Next, we examined the association of PTEN loss by IHC in combination with the PTEN FISH results with outcomes in univariable analysis. PTEN loss by IHC was associated with decreased PSA recurrence-free survival among tumors with PTEN gene deletion and among tumors with normal PTEN by FISH (p=0.0005 and p<0.0001 respectively) (Figure 2B, 2C). Conversely, among cases with intact PTEN by IHC, homozygous (p=0.04) but not heterozygous (p=0.10) PTEN gene deletion was weakly associated with decreased PSA recurrence-free survival compared to cases with PTEN FISH normal (Figure 2D). However among cases with PTEN loss by IHC, both homozygous (p=0.0044) and heterozygous (p=0.0017) PTEN gene deletion were associated with decreased PSA recurrence-free survival compared to cases with PTEN FISH normal (Figure 2E). The combined impact of the IHC and FISH findings on patient prognosis are shown in Figure 2F. The best prognosis was found for cancers with intact PTEN protein and normal PTEN copy numbers, while cancer with PTEN protein loss (IHC) and deletion (FISH) had the worst outcome (p<0.0001). An intermediate prognosis was found for tumors harboring only one alteration (i.e., PTEN protein loss or deletion). There was no difference between cancers with intact PTEN protein but deletion by FISH or loss of PTEN protein but normal copy numbers (p=0.4174), but both intermediate groups were significantly different from cancers with concordant lack or presence of PTEN alterations (p≤0.0125 each).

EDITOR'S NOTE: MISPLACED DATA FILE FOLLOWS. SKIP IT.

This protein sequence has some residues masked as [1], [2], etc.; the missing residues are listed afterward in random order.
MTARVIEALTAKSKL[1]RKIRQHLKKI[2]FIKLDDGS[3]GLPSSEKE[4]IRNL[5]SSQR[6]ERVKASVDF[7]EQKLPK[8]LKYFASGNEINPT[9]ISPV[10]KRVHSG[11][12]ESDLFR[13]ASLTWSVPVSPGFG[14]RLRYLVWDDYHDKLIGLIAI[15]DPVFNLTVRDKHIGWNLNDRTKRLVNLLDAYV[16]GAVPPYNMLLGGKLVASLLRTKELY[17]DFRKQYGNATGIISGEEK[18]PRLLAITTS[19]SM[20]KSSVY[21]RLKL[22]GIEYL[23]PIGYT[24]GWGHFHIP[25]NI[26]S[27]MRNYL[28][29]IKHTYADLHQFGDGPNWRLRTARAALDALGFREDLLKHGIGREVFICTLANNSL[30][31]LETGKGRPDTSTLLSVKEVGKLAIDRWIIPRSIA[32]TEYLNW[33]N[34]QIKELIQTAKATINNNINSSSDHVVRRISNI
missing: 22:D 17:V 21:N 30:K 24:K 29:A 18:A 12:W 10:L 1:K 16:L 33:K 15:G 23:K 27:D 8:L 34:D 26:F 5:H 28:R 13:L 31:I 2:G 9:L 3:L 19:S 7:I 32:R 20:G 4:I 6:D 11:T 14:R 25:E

DISCUSSION